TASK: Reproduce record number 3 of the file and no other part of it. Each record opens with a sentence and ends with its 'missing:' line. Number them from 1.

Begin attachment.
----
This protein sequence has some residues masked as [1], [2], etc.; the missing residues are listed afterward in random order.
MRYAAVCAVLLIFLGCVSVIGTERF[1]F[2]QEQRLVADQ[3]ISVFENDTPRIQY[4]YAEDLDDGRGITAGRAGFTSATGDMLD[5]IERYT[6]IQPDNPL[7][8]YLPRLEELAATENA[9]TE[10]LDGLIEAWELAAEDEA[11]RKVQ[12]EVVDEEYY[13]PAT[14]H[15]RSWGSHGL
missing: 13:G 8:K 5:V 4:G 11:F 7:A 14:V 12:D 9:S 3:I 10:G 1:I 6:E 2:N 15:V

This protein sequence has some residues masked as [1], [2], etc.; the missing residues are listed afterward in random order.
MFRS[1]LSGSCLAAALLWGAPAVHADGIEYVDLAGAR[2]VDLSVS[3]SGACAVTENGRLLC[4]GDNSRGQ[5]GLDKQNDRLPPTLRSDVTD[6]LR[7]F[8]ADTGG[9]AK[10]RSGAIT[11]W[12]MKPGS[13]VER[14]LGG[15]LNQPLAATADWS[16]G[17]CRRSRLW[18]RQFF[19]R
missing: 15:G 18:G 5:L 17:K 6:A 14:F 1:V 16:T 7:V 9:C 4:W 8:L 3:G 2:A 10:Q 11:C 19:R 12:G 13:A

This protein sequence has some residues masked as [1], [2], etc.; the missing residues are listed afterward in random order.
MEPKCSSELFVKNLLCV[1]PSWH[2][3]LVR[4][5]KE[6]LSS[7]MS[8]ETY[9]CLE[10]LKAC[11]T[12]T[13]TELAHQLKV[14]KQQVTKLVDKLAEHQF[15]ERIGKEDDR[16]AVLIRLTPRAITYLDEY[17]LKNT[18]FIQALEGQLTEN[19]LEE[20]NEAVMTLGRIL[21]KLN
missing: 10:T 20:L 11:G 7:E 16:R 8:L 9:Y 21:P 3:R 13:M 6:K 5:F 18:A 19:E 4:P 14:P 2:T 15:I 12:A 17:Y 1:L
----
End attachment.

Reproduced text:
This protein sequence has some residues masked as [1], [2], etc.; the missing residues are listed afterward in random order.
MEPKCSSELFVKNLLCV[1]PSWH[2][3]LVR[4][5]KE[6]LSS[7]MS[8]ETY[9]CLE[10]LKAC[11]T[12]T[13]TELAHQLKV[14]KQQVTKLVDKLAEHQF[15]ERIGKEDDR[16]AVLIRLTPRAITYLDEY[17]LKNT[18]FIQALEGQLTEN[19]LEE[20]NEAVMTLGRIL[21]KLN
missing: 10:T 20:L 11:G 7:E 16:R 8:L 9:Y 21:P 3:R 13:M 6:K 5:F 18:A 19:E 4:P 14:P 2:T 15:I 12:A 17:Y 1:L